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Eye Cancer Guide

There are several types of ocular cancer that can develop in the portions of the eye. This is when healthy cells mutate and grow faster than usual, resulting in a tumor. 

Primary ocular cancer is a cancer that forms in the eye. Secondary ocular cancer is a cancer that forms somewhere else in the body, metastasizes, and then spreads to the eye. 

It is much more common for secondary cancers, such as breast or lung cancer, to metastasize and spread to the eye. Primary eye cancer is relatively rare, but certain types such as uveal melanoma can be serious, especially when spread to other parts of the body. 

Ocular cancer can occur in all parts of the eye. It can lead to partial vision loss, permanent blindness, and even death in rare cases.

Uveal Melanoma

Uveal melanoma is a rare cancer that forms in the middle layer of the eye’s wall (the uvea) and can spread to the other regions of the eye. Although rare, uveal melanoma is the most common primary ocular cancer. Melanoma that occurs on the ocular surface is conjunctival melanoma, which shares many similarities with uveal melanoma, but is much more rare. 


Early cases of uveal melanoma typically don’t cause any visible symptoms. When left untreated, the melanoma can spread and cause symptoms that include the following:

  • Decreased or blurry vision
  • Floaters that appear as tiny specks in the field of vision
  • A dark spot on the iris (the colored tissue in the center of the eye) or the conjunctiva (the tissue covering the white portion of the eye) that keeps growing
  • Flashing sensations
  • Complete loss of peripheral vision
  • Distorted or irregularly shaped pupil


Exact causes of uveal melanoma are still unknown, but there are several risk factors associated with it. Having blue or green eyes, being Caucasian, and being 70 or older are all common among people with uveal melanoma. Other risk factors include the following:

  • Too much exposure to ultraviolet light
  • An inherited predisposition for uveal melanoma
  • A genetic mutation in the CDKN2A or the CDK4 genes


Detectable symptoms may not occur for years, so diagnosing uveal melanoma is usually done by an optometrist or ophthalmologist during an examination. A magnetic resonance imaging (MRI) test is used to confirm the diagnosis. 


The most common treatment for uveal melanoma is surgery. Depending on the severity of the disease, a surgeon can remove just the tumor or the entire eye and eyelid.

Other treatments that break down and help get rid of the cancer include the following:

  • Radiation therapy: using x-rays or similar forms of radiation
  • Photocoagulation: using laser beams or other intense light
  • Thermotherapy: using heat from a laser

Prognosis & Complications

If uveal melanoma is successfully treated, chances of the disease reoccurring are low. However, uveal melanoma metastasizes about 50 percent of the time and typically spreads to the liver before ever being diagnosed. This scenario is almost always fatal and reaffirms the importance of routine eye exams.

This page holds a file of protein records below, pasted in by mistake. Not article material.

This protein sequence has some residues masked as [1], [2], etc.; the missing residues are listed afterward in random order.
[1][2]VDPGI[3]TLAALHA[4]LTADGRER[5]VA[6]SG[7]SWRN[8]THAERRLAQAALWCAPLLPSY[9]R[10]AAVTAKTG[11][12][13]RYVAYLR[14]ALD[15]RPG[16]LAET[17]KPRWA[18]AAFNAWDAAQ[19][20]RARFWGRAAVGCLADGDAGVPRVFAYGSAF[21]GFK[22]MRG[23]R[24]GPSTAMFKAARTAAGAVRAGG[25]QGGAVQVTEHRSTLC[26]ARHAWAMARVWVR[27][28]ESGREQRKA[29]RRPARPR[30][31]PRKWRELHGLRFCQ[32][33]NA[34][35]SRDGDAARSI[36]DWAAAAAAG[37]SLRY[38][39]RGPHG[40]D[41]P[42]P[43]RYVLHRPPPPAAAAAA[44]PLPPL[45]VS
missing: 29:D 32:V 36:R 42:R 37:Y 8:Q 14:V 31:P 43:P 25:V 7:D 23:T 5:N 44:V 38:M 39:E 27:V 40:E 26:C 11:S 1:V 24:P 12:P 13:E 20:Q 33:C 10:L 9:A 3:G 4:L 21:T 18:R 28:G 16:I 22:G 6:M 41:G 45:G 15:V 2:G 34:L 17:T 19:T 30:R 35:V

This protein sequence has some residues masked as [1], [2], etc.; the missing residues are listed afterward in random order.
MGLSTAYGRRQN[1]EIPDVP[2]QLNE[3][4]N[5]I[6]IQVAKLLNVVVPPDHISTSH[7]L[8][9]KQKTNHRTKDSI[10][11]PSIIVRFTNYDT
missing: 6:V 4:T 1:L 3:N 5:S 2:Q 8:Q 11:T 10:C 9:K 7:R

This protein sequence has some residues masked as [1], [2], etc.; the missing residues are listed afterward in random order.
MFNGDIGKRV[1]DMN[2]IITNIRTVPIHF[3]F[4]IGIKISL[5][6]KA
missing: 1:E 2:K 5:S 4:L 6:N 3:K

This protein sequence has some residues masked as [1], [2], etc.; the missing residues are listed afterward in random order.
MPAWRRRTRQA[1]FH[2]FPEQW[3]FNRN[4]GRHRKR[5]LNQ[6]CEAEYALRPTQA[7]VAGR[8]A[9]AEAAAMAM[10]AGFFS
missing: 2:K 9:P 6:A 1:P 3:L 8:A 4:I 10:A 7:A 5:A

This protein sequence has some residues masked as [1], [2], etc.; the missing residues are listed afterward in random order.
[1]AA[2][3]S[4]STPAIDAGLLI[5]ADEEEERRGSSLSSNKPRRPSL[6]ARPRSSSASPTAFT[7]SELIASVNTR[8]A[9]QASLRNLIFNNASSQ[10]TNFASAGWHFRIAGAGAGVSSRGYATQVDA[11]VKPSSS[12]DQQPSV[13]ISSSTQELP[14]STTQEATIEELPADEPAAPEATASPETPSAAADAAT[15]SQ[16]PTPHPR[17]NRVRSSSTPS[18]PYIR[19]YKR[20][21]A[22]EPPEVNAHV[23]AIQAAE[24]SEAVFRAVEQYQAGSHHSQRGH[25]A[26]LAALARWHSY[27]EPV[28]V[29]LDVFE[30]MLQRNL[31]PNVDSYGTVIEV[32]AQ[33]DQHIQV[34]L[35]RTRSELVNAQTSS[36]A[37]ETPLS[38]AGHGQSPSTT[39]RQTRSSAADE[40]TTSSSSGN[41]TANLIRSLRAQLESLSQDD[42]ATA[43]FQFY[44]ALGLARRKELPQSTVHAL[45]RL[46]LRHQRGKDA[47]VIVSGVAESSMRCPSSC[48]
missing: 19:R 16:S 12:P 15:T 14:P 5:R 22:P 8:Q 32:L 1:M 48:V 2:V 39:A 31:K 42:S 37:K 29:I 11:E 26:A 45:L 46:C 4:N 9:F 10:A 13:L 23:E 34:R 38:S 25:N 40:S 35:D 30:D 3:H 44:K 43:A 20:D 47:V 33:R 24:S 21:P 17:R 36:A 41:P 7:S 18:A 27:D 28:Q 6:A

An ophthalmologist is the best type of doctor to detect and treat uveal melanoma. An ophthalmologist may refer a patient to a surgeon if surgery is needed.

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Squamous Cell Carcinoma

Squamous cell carcinoma in the eye grows on the surface of the mucous membrane that covers the front of the eye (conjunctiva). The disease is rare and usually does not spread to other parts of the body. However, it can lead to vision loss and can even be fatal if left untreated.


Symptoms of squamous cell carcinoma of the conjunctiva include the following:

  • Red or watery eyes
  • Sensitivity to bright lights
  • Irritation
  • A foreign body sensation around the affected area
  • Growth on the surface of the eye


Squamous cell carcinoma in the eye is typically caused by too much exposure to ultraviolet light. Other risk factors include being diagnosed with HIV/AIDS, contracting the human papilloma virus (HPV), and allergic conjunctivitis, which is an inflammatory response of the conjunctiva to an allergen.


Diagnosing squamous cell carcinoma can sometimes be difficult due to variable symptoms. However, ophthalmologists are able to detect the cancer by the grayish color of the abnormal squamous cells.


Surgery is the most common method of treating squamous cell carcinoma of the conjunctiva. After the initial surgery, adjuvant therapies are typically performed to ensure more tumors do not grow. These therapies include cryotherapy and the application of topical antibiotic steroid eye drops.

Prognosis & Complications

Around half of the people who undergo surgery to remove tumors from squamous cell carcinoma in the eye report having recurring tumors. To prevent the rapid growth and invasiveness of the disease, aggressive medical, surgery, or combination therapy is necessary. 


Exclusive to young children and infants, retinoblastoma is a rare cancer that forms in the retina of the eye. The cancer can spread from the very back part to other portions of the eye. The disease usually only forms in one eye (unilateral retinoblastoma), but one in three children with the disease can develop it in both eyes (bilateral retinoblastoma).


An early sign of retinoblastoma is white pupillary reflex, or leukocoria. This is when an abnormal white reflection from the eye’s retina shows up in the pupil after being exposed to a bright light instead of a normal red reflection.

Other symptoms of retinoblastoma include the following:

  • Pain or discomfort
  • Redness or bleeding
  • Strabismus (lazy eye)
  • Swelling or bulging
  • Different colored eyes


Most cases of retinoblastoma are caused by genetic mutations that begin during early fetal development. It is currently unknown what causes the genetic mutations. However, around 40 percent of retinoblastoma cases are inherited, while the rest are due to spontaneous genetic mutations.


Diagnosing retinoblastoma is easiest if the disease is present in a child’s family history. That way, the child can be specifically tested for it within their first two years of life. 

Other ways of diagnosing retinoblastoma include the following:

  • Ophthalmic examination: moving the retina into view to check for tumors
  • MRI scan: using radio waves to create detailed images that may contain tumors
  • Ultrasound: emitting sound waves to detect if tumors are present
  • Electroretinogram: measuring the electrical activity of the retina in response to light


The most common treatment for retinoblastoma is chemotherapy, which uses powerful chemicals to kill the cancerous cells. Systemic chemotherapy usually takes around six months to shrink the tumor, which makes other treatments more effective and can prevent secondary cancers